This is the last NW stone on the Virginia side of the Potomac. I actually rode to a community center nearby and then walked to the stone — cross training and all that. The in the back yard of a house near Old Glebe Rd, in a beautiful site.

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The inscriptions on the three sides of the stone are clearly visible and just about legible.

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Ride # 10: SW 9 and West (4/15)

West Corner and Southwest 9 are both in parks in Falls Church. Southwest 9 is in Banneker Park on Van Buren St — currently obscured by construction in the park.

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Boundary Stone SW9 – Van Buren St

West Corner has a lovely site, in Ellicott Park. Unfortunately, there is no much left of either stone.

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Ellicott Park – West Corner Boundary Stone
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West Corner Boundary Stone

It’s gonna get harder from now on — these are the last stones I had to visit in Virginia. Well, except for NW2. That one is in the middle of a fence between two houses. I tried to get in through one yard — the gates to the yard were locked! I’ll have to try the other house/yard.

April 27, 2020 / bikesbytesbites

Boundary Stones Project – 4

Ride #6: SW8 (4/10)

This was one of the very first stones I ever visited, many years ago. I was very proud of myself for finding it — it’s not on an actual street, but on a private street that serves as parking for a garden apartment complex. Over the years the complex has had construction which obscured the stone, but not this time. I knew I was getting close when I passed the “Leaving Arlington” sign. One more turn and voila! I think it was in Falls Church, but I’m not sure.

Boundary Stone Southwest 8

Ride #7: South Corner (4/11)

The South Corner Stone is in Jones Point Park, but people rarely go past it. It’s not visible from the parking lots or accessible from one of the paved paths. You have to follow a gravel path to the old lighthouse.

One path to the West Corner Boundary Stone

Then you have to look past the construction barrier to try to see the stone, which is below ground level.

West Corner Boundary Stone
April 12, 2020 / bikesbytesbites

Boundary Stones Project – 3

Ride #4: SW5 (4/7)

It started as a ride to Trader Joe’s — line too long. I took Leesburg Pike back toward Arlington, and decided to go into the Target. Target is HUGE. There were not many people inside and so social distancing was no problem. They even had some cheap red wine I could use to make charoset for my Passover seder. From there, a direct route home led me past Boundary Stone Southwest 5. The stone is mostly hidden by overgrown greenery along the sidewalk on the north side of Walter Reed Dr, just before it crosses Route 7/Leesburg Pike. This is along the bike path — should Arlington county be maintaining this?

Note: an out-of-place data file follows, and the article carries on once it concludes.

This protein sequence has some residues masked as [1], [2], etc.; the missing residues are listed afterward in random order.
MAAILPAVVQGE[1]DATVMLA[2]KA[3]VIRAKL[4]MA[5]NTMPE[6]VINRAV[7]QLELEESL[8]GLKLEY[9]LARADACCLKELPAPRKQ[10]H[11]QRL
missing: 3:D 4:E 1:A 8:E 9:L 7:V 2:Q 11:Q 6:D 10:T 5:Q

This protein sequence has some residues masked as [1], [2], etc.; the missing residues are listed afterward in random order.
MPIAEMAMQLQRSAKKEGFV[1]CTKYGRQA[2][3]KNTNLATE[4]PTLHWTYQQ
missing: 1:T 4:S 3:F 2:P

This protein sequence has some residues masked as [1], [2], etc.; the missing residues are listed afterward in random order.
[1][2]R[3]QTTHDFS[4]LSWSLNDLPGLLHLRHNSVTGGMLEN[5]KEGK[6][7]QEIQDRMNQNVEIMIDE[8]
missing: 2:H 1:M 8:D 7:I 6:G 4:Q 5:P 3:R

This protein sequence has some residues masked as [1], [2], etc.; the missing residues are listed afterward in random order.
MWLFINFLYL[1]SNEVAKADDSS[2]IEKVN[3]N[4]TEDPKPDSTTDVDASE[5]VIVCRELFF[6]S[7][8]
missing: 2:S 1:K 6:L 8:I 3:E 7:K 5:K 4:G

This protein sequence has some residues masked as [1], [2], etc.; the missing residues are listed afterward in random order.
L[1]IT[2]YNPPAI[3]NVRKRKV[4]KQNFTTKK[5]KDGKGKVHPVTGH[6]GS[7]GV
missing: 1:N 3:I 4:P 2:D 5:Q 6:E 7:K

Boundary Stone Southwest 5

Ride #5: SW6 and SW7 (4/9)

Another grocery run, better planned this time. The destination was Harris Teeter — Thursday: Senior discount day plus early admission (6 AM – 8 AM). I figured I would try Trader Joe’s again. This time, on the way there, I stopped at Southwest 6. The stone has been moved from its original position (probably smack dab in the middle of a highway) and placed on the media of Jefferson St. There’s a lot of granite left, but not much inscription.

Boundary Stone Southwest 6

From there I meandered to Southwest 7. This one is on the edge of the parking lot for an elementary school. Ride into the lot, turn around to start your exit and boom — the stone is facing you.

Southwest 8 (4/10)

As I was approaching Southwest 8 on Wilson Blvd, I could tell I was getting close:

But the stone was not right on Wilson Blvd. This one, too, has been moved from its original position. It’s now on a street in the middle of bunch of garden apartments in Falls Church, just over the Arlington line. Once again, a fair amount of granite, not much inscription.

April 9, 2020 / bikesbytesbites

Boundary Stones Project – 2

Ride #3: Southeast Stones 4-7 (4/5)

Margaret wanted to go on a longuish bike ride this weekend. It had to be something where we could ride to the ride start. I suggested a section of the Boundary Stones. She chose Southeast/Anacostia. I said that it would certainly be different from our usual riding territory, but might not be that scenic. That turned out to be kind-of true.

The ride through DC and Anacostia to get to our first stone (Southeast 4) was, in fact, quite nice. Police were blocking access to Potomac Park, so we went through downtown, quite deserted on a Sunday morning in the middle of a pandemic. I especially liked the street art, of a bird balancing on a post.

Street Art – Southeast DC

Boundary Stone SE4

We didn’t find Boundary Stone SE4. The source says it’s supposed to be just southeast of the corner of Southern Ave and Naylor Rd. We didn’t look too hard, but didn’t see anything from the road.

Boundary Stone SE 5

The first boundary stone of the day. It’s on the Maryland side of Southern Ave, just south (before, in the direction we were heading) of the Southern Ave metro station. This stone had the best preserved inscriptions on the stone I’ve ever seen: “Maryland” on one side; “[Federal] Jurisdiction of the United States” on the opposite side; “1972” on a third side.

Southeast 5 – Three Views

Boundary Stone SE6